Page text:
`American Faust’ critique of Condoleeza Rice Plays in Denver
Rice’s Denver Connection
Condoleeza Rice, the former Secretary of State
and National SecurityAgency head during the Bush years, and one of the key high level people in the Bush Administration to authorize the use of torture of prisoners of war in `the war on terrorism’, has a strong connection with Denver. She lived here for many years; her father was a dean at the University of Denver from where she got both her bachelor’s degree and PhD. I hardly knew her. A friend, now chair of the Political Science Department at Metro State College, relates that Rice accompanied him to a talk I gave in defense of a film Vanessa Redgrave made on the Palestinians some thirty years ago. Another friend dated her. He found her uptight and rather boring.
A number of the profs, my colleagues at the Korbel School of International Studies at DU,taught her or were on her phd thesis committee. (Art Gilbert, Alan Gilbert, Jonathan Adelman among them. Her name is still invoked rather frequently along with that of Madelaine Albright, whose father, Joseph Korbel founded the Korbel School. Adelman often mentions his connection with Rice. He has been on 15 international speaking tours for the State Department, most of them during Rice’s tenure in the Bush cabinet. The Gilberts have been more critical. Alan Gilbert has published several critical pieces about Rice noting her evolution from a left of center graduate student at D.U. who cried over revelations of US Vietnam war crimes to a leading neo-conservative figure in the Bush Administration defending the war on terrorism, Israel’s 2007 Lebanon invasion and authorizing the use of torture. After an insipid interview (rather an insipid intervierer) that focused on how Rice dress and whether or not she was `popular’ in college, Arthur Gilbert, interviewed on MSNBC about a year into the Iraq War spoke of the war in Iraq as `the biggest blunder in US diplomatic history.’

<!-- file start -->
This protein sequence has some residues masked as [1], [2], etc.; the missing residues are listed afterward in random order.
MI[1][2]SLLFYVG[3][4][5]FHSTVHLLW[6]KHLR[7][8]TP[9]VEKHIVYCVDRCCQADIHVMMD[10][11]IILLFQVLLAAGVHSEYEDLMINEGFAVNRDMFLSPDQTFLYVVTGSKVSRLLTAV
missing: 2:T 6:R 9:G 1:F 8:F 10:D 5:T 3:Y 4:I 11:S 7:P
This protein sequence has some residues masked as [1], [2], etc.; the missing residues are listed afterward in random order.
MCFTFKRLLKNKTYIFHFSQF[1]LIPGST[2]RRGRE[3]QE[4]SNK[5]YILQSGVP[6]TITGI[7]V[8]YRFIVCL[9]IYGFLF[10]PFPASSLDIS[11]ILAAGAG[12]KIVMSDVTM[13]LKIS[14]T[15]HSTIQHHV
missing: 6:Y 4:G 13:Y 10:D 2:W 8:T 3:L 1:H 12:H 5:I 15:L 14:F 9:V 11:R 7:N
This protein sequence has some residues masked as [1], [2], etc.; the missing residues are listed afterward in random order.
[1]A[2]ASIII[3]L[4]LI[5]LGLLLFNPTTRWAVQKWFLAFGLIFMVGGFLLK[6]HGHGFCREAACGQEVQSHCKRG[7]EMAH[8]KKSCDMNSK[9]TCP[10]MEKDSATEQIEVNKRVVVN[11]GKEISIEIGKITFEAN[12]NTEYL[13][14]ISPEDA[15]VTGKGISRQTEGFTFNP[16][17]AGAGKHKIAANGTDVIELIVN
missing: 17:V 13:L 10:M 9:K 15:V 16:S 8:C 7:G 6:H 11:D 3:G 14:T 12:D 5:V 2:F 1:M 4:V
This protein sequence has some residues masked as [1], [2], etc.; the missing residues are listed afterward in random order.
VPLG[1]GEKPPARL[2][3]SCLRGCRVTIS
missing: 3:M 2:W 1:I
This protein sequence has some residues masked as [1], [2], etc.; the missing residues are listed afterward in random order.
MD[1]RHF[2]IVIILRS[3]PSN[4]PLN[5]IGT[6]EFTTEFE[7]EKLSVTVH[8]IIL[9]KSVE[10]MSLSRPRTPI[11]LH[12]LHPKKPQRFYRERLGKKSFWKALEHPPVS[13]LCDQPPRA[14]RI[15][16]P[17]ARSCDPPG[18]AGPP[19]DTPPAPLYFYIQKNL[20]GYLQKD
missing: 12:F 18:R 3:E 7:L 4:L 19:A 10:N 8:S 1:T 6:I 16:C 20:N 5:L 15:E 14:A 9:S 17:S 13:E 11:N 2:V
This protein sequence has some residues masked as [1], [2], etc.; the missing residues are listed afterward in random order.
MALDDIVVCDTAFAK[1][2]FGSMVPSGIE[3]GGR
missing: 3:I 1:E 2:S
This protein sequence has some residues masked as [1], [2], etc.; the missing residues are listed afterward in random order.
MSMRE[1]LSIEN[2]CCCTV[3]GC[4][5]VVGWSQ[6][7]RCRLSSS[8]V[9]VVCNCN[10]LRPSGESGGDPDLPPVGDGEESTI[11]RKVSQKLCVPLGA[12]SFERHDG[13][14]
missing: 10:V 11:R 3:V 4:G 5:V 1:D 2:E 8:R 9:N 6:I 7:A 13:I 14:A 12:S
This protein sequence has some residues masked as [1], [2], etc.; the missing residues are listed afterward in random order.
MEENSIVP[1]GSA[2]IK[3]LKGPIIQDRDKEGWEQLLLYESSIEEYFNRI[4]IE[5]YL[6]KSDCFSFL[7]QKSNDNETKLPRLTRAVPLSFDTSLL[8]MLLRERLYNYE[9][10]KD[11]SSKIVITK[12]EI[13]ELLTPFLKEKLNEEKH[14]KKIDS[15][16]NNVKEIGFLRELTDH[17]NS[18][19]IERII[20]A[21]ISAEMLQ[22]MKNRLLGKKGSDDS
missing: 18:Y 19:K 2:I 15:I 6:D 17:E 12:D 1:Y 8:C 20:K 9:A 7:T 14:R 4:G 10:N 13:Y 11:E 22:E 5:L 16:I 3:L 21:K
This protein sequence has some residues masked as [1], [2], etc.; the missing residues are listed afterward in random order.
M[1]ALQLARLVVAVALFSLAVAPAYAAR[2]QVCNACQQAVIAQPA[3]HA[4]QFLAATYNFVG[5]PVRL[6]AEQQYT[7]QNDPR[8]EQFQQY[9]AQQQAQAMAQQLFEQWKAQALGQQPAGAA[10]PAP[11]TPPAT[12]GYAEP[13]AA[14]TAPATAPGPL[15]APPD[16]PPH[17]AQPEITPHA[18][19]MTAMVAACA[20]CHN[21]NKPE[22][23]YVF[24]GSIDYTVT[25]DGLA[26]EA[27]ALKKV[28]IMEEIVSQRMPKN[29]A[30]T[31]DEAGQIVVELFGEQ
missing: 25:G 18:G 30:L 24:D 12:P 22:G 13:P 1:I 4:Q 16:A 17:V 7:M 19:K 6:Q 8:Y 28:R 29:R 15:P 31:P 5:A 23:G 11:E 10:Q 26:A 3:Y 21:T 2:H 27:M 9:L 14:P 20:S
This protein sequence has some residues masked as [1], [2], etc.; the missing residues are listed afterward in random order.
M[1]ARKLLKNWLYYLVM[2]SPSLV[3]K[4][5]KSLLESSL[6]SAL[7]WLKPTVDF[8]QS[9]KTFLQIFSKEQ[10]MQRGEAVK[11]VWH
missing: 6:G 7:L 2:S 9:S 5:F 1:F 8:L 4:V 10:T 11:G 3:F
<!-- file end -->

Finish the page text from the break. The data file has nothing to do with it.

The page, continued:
Given all this, it should not be surprising that `Rice’s legacy’ would be the subject of great interest here in Colorado both for national and local reasons.
- A bout a year ago – I don’t remember the exact date – Alan Gilbert debated a conservative Republican state senator on the question `Should Condoleeza Rice Be Indicted For War Crimes’. It was organized by D.U. students, the administration was nervous about it but the event went ahead anyway. It was well attended and the debate well organized. I do remember Rice’s Republican defender arguing `Why single out Rice? Shouldn’t others be targeted as well?’ The rest of his arguments were not particularly convincing but I did agree with that point.
- More recently, a film about Rice played for two weeks in a local Denver theater. American Faust documents Rice’s political evolution. As the title suggests, it is not a pleasing portrait of the former Secretary of State, suggesting hers is a career of rank opportunism, fawning to the Bushes, father and son, and in the end, not being a particularly good Secretary of State or head of the National Security Agency.
After one of the Denver showings, two of the films `stars’ took question from a packed house of maybe 100 people. Doug Vaughan, investigative journalist and oscar winning film co-producer (The Panama Connection) was a fellow graduate student with Rice. Alan Gilbert, as mentioned above, was one of her profs. The two of them field questions and give commentary about the film and Rice’s role.
it can also be reached by clicking on Alan Gilbert’s blog on the right side of the screen